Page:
It wasn’t so hard to unlock after all. It just meant following an urge, showing up to a blank page and allowing my hand to remember. It has somehow been there all along. I had just been intent on forgetting.
Things can happen quickly. Time has done that funny dance, distorting what you think might be possible. So 11 months on, my first solo exhibition has been mounted. It is small but attended to with love and gratitude. Plus it serves as a whopping reminder that you never ever know what is coming. Sometimes we just need to show up to the blank page and let the remembering remember.
If you would like to see or purchase the drawings and are in the area on West Waterford head on down to Blackwater Garden Centre Cafe, outside Dungarvan- hosted by the delightful and welcoming Anne McKenna. (Huge thanks to Anne for enabling this and welcoming me and my artwork with such warmth and openness. She serve lovely tea and cakes too 🙂
‘Yes, of course I will do that’, I said, receiving the phone call.
I put down the phone and immediately wondered, ‘Why on earth did I just say yes to that?’
In the past, ‘yes’ has been a brilliant tool for enabling opportunities but on this occasion it nearly pushed me right over an edge; the edge of my comfort zone.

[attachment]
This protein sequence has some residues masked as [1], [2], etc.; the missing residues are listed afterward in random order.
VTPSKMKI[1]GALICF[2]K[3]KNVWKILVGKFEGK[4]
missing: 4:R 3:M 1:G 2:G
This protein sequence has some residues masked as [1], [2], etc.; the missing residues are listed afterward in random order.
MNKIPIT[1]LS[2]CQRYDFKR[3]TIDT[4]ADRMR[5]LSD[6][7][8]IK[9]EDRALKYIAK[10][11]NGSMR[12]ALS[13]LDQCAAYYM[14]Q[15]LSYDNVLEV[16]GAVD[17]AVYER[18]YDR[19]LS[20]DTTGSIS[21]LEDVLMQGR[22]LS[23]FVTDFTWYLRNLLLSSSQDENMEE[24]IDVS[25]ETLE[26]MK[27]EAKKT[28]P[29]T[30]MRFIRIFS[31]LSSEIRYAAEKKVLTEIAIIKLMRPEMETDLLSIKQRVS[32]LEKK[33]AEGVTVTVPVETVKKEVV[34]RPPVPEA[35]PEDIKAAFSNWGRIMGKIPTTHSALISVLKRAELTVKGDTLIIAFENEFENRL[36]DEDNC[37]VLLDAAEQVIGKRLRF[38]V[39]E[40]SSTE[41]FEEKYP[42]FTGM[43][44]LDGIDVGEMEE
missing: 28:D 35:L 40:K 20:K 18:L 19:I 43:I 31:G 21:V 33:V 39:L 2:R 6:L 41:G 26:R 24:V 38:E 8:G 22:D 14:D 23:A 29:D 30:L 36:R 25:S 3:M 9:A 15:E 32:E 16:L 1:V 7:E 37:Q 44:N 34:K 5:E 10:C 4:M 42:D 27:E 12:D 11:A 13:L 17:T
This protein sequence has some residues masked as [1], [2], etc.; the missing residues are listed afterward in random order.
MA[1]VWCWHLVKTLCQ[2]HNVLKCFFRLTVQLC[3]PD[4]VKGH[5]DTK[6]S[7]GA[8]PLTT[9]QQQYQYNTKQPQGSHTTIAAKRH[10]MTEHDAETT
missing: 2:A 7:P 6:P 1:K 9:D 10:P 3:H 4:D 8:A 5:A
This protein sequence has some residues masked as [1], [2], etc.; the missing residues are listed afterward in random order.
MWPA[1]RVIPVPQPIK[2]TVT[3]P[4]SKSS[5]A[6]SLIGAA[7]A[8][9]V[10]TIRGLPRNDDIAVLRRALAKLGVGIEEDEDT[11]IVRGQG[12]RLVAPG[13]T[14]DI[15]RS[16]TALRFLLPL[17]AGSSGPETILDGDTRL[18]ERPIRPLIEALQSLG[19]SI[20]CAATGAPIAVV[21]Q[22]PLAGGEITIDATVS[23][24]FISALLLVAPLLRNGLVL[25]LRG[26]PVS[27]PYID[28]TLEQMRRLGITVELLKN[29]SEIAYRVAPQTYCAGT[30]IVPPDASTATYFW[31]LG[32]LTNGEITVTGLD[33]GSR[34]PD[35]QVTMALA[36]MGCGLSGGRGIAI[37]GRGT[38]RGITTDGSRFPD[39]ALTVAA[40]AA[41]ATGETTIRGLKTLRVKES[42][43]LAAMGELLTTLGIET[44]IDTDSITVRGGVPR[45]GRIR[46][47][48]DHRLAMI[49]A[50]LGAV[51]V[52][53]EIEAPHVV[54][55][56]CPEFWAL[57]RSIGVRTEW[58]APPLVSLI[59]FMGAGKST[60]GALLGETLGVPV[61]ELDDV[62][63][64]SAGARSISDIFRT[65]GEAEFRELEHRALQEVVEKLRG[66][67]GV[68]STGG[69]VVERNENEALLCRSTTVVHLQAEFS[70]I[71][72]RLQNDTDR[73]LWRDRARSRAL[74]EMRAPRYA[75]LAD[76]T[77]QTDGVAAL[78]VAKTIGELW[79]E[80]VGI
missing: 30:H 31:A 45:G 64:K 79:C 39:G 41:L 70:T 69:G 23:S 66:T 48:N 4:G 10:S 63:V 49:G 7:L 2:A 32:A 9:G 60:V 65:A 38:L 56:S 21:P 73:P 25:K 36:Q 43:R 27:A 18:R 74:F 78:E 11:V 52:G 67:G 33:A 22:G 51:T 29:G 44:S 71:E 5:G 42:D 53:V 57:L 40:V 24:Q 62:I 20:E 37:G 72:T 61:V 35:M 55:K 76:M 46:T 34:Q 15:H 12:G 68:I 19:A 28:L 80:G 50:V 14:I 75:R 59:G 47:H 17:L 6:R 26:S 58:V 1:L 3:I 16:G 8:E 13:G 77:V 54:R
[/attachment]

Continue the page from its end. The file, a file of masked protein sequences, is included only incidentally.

‘Yes’ felt scary, big, and I didn’t feel ready for it.
It? Well it was an opportunity to paint at a festival alongside a musical score by Jim Moginie (formerly of Midnight Oil) with his electric guitar orchestra to a piece called ‘The Colour Wheel’. The idea is beautiful- live performance, live audience and painting in response to the music. However, whether I could actualise that beauty was an entirely different conversation…
My challenge was that I had never done anything like this before. In saying ‘yes’ the critical voice raised a very loud roar, bringing up so many of my vulnerabilities. ‘Me? Painting in front of an audience? In response to music? With everyone looking at me? What if the painting just looks like mud? What it someone starts to heckle? What it I f**k it up? What if… ‘
I have known these voices before; they visit frequently. Thankfully, with experience, I have learned to name them and have figured out that we can reposition to critic too: ‘This is fear speaking, how can I help you?’
Fear can teach us many things. When we lean into it, fear can expand our capacity to act by gradually, gradually, pushing our comfort zone into new territories and calling us to investigate our edges further.
On this occasion the fear was dense. About five days before the festival I was on the brink of ringing up Cornelia, the event organiser, to say that I was not able to do it. I had started to make excuses in my head. One of those excuses even went so far as, ‘Well, I’m only five foot tall- how on earth will I be able to paint at scale?’ Seriously! Fear really can make the most comical of augments.